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Wow! I'm really happy to read that some of you have tried FlightPrep software. I think it's the best, of course I'm a little biased, I work for FlightPrep.From this conversation it sounds like the one feature we are missing that would really make the software better for FSX users is the ability to export a flight plan from FlightPrep to FSX. I'll make a note for the engineers and see if they can get that scheduled in. No guarantees on delivery date. Also, sounds like some of you are in Canada. Sadly we don't have Canadian coverage. We've been working with NavCanada for a long time to get their data digital and be able to sell it, but they're still a ways from making that possible.On the plus side, we regularly use FSX to feed our software simulated GPS information to test new features, using FSUIPC and WideFS. Makes it a lot easier to safely test new features when you can simply pause FSX while you find the bugs ;-)Lastly, if you would like a FREE electronic sectional chart to try out in our software, just send an email to sales at flightprep.com I'll give one away to the first 10 that email.Thanks! Happy Flying!

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Wow! I'm really happy to read that some of you have tried FlightPrep software. I think it's the best, of course I'm a little biased, I work for FlightPrep.From this conversation it sounds like the one feature we are missing that would really make the software better for FSX users is the ability to export a flight plan from FlightPrep to FSX. I'll make a note for the engineers and see if they can get that scheduled in. No guarantees on delivery date. Also, sounds like some of you are in Canada. Sadly we don't have Canadian coverage. We've been working with NavCanada for a long time to get their data digital and be able to sell it, but they're still a ways from making that possible.On the plus side, we regularly use FSX to feed our software simulated GPS information to test new features, using FSUIPC and WideFS. Makes it a lot easier to safely test new features when you can simply pause FSX while you find the bugs ;-)Lastly, if you would like a FREE electronic sectional chart to try out in our software, just send an email to sales at flightprep.com I'll give one away to the first 10 that email.Thanks! Happy Flying!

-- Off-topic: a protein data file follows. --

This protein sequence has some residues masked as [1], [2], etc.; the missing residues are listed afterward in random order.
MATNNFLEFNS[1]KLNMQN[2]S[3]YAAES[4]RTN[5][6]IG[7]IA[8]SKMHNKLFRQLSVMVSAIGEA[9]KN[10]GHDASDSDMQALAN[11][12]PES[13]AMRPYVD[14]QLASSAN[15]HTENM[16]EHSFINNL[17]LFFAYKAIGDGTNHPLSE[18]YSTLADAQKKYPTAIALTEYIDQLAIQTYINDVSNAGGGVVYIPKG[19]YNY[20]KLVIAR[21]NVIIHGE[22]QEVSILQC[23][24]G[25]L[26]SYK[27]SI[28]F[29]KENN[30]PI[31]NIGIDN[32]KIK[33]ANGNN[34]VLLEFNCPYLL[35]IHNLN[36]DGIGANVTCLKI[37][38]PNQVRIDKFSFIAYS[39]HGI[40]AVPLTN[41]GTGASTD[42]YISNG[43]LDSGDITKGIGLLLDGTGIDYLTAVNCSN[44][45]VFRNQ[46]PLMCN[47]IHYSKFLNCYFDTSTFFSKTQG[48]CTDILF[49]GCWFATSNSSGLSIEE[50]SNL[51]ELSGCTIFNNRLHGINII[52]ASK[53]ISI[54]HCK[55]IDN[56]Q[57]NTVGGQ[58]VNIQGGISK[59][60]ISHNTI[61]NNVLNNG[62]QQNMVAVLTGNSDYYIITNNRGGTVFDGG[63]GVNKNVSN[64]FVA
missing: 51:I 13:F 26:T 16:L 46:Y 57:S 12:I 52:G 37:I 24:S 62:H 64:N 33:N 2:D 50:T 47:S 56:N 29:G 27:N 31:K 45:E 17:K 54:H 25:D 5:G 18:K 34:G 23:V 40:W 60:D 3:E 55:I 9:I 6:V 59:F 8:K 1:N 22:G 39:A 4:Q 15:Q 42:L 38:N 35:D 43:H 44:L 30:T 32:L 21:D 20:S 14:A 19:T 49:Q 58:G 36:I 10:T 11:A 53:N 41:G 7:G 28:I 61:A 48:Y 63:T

I've been using Fliteprep for 4 years and love it. An export for fsx would be great, as would gas prices displayed on the charts-the only thing that made me try a competitor-but I still stayed loyal... :( As for Canada I understand the problems-I had a trip to New England and then on to Nova Scotia this summer but was unable to get approach plates (. I even called the airports themselves to have them faxed and they even didn't have them). Seems quite difficult and now with the new elt requirements and border crossing requirements I bet a lot of business will be lost. I know they lost mine.

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Geof,If you ever do change your mind and fly into Canada again and need charts and approach plates, just let me know and I'll point you where to get them from or even pick them up for you myself (my local pilot supply shop usually has a supply for all of Canada).Jeff